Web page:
Vertical farms to scale up traditional farming

Jubilee Hills: While the Horticultural department has been trying to promote rooftop gardening in the city, a startup Urban Kisaan has come up with a new concept.

The first commercial vertical farm is expected to be launched at Jubilee Hills Road no. 36 on April 6.

It has a capacity of producing 50,000 crops coming up to 10 tonnes of production every month.

The farm spread over 2500 sq.

feet would yield vegetables equivalent to 70,000 sq feet in traditional farming.

The fact that this is done vertically opens up a plethora of possibilities and it is undeniably a boon to the future, with depleting resources like land and water.

A farm for research and development purposes has already been set up at Shamshabad.

Urban Kisaan is a startup that helps people grow leafy vegetables and herbs in little place using less soil with concepts of vertical and hydroponic farming.

They help people in commercial as well as non-profit making farming.

There is an increase in the metal levels in our daily food due to the use of contaminated water and soil which may cause various health issues.

One can grow lettuce, strawberries, fresh mint, kale, Swiss-chard, spinach, basil, tomatoes and many other vegetables at home.

All that the 'home-farmer' needs to do is spend 15 minutes every week on it.

There are different kits for the customers to choose from. Starting from 18 plant kit to 36 plant kits ranging from Rs 5,000 to Rs 50,000.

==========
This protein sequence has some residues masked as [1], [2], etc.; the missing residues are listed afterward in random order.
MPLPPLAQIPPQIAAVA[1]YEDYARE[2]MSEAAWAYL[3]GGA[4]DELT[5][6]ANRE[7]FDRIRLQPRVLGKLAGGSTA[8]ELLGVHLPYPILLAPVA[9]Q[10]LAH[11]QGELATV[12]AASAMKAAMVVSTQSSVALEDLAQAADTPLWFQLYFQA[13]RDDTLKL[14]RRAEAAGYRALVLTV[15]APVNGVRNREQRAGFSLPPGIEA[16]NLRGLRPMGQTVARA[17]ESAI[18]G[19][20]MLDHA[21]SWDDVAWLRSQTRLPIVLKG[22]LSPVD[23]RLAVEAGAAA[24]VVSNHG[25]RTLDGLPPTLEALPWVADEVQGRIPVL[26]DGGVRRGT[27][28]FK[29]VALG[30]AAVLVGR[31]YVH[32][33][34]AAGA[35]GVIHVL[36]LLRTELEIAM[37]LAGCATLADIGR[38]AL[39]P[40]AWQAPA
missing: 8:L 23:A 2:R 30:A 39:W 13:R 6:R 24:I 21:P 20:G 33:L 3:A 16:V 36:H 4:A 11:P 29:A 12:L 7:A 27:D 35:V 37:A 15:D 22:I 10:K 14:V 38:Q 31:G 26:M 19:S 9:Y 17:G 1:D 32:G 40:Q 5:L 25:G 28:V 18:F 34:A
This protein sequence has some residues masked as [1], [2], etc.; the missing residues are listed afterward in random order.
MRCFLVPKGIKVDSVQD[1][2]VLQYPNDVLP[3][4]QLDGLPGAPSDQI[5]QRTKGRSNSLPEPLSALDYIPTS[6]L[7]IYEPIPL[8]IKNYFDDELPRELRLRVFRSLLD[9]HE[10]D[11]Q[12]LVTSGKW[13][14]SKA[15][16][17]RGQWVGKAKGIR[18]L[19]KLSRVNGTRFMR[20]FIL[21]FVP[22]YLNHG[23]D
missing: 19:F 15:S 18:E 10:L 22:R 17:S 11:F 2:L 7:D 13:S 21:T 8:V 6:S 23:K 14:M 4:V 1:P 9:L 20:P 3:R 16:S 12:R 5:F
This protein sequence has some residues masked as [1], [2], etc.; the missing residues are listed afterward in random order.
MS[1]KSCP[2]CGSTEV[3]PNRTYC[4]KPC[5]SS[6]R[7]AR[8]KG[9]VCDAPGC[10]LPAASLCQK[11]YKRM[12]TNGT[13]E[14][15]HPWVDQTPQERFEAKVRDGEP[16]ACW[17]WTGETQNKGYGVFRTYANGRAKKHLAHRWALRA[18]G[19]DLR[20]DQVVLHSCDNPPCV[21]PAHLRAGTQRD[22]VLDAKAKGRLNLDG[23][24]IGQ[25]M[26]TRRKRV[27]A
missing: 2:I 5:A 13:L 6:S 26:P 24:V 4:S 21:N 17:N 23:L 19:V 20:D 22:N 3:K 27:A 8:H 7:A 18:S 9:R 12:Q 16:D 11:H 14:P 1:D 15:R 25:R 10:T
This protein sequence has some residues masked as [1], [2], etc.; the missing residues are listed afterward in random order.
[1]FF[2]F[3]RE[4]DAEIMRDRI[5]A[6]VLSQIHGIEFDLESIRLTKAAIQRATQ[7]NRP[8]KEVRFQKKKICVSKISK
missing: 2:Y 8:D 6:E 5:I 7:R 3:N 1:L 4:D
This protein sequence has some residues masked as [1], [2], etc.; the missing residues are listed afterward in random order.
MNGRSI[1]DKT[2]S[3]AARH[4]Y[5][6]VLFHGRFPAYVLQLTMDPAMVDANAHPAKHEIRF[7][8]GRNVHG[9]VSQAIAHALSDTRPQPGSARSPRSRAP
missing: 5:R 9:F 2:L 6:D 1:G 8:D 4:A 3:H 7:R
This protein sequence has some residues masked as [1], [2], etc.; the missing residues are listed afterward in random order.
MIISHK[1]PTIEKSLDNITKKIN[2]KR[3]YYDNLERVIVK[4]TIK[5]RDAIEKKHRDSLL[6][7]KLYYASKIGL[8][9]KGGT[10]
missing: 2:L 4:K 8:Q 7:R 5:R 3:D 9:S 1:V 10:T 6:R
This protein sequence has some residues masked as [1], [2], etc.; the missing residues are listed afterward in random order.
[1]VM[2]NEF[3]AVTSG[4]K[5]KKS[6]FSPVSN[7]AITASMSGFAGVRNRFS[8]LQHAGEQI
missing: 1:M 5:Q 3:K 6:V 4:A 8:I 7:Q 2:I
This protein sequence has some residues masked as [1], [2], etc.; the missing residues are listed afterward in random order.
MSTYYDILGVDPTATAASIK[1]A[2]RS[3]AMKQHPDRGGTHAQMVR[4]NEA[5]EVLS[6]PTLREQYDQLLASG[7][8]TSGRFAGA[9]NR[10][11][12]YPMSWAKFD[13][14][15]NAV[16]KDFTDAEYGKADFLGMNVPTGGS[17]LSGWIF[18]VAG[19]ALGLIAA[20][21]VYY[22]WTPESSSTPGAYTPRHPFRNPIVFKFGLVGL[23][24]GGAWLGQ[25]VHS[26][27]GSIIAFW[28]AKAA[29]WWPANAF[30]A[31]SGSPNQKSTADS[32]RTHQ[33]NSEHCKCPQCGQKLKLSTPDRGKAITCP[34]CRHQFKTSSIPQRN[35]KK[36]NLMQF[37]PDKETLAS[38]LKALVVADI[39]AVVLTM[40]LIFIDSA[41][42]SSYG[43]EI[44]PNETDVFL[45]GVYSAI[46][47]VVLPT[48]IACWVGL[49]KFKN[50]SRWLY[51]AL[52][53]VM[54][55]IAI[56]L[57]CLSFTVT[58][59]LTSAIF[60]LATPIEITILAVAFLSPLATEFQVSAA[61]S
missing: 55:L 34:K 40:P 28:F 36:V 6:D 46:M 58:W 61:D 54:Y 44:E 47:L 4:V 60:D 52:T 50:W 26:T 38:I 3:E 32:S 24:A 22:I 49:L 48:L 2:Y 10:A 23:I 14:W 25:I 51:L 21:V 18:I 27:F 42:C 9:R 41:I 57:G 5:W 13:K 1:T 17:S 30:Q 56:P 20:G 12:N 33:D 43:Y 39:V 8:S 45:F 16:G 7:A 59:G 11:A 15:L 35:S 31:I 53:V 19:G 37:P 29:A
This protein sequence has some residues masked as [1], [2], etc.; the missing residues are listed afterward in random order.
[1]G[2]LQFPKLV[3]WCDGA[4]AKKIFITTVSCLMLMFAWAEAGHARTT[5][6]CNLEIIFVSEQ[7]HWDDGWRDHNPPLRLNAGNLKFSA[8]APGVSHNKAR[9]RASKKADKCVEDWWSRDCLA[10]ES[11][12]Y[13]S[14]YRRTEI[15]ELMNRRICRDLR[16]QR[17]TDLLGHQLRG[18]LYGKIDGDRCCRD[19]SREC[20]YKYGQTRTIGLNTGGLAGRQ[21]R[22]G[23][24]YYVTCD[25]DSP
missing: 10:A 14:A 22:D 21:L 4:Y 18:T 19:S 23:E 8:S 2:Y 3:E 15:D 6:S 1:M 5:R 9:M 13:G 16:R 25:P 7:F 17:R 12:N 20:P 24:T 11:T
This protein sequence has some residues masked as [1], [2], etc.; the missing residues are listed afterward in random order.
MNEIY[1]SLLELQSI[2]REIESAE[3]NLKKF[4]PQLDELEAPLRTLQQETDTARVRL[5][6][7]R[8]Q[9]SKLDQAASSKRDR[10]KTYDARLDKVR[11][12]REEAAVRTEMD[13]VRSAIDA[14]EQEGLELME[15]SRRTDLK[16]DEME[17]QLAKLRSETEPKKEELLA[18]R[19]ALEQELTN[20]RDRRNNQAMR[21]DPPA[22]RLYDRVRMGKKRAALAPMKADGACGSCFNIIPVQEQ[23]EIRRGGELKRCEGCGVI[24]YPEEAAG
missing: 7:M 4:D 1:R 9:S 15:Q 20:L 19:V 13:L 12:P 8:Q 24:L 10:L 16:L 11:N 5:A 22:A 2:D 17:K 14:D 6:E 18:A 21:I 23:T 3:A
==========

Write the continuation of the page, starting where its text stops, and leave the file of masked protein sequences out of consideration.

It is a one-time investment and is a convenient way of farming which requires very less manual intervention.

Vihari Kanukollu, CEO of Urban Kisaan, said, "We manage everything from the seeds, its proprietary, to farm-controlling software system.

The farming technique allows plants to grow with only water mixed nutrients, enabling farms to move into these abandoned spaces in cities and create new jobs and industry."

Urban Kisaan is one in the top 100 social entrepreneurs in India stated by AFI forum and one of the top 8 startups by Discovery India for the documentary series called 'planet healers' which will be aired on March 29.

By 2050, the world will need to feed more than 9 billion people requiring us to produce 70% more food than what we consume today.

On the other hand, 40% of the water demand will not be met by 2030 and 20% of the arable land is degraded already.

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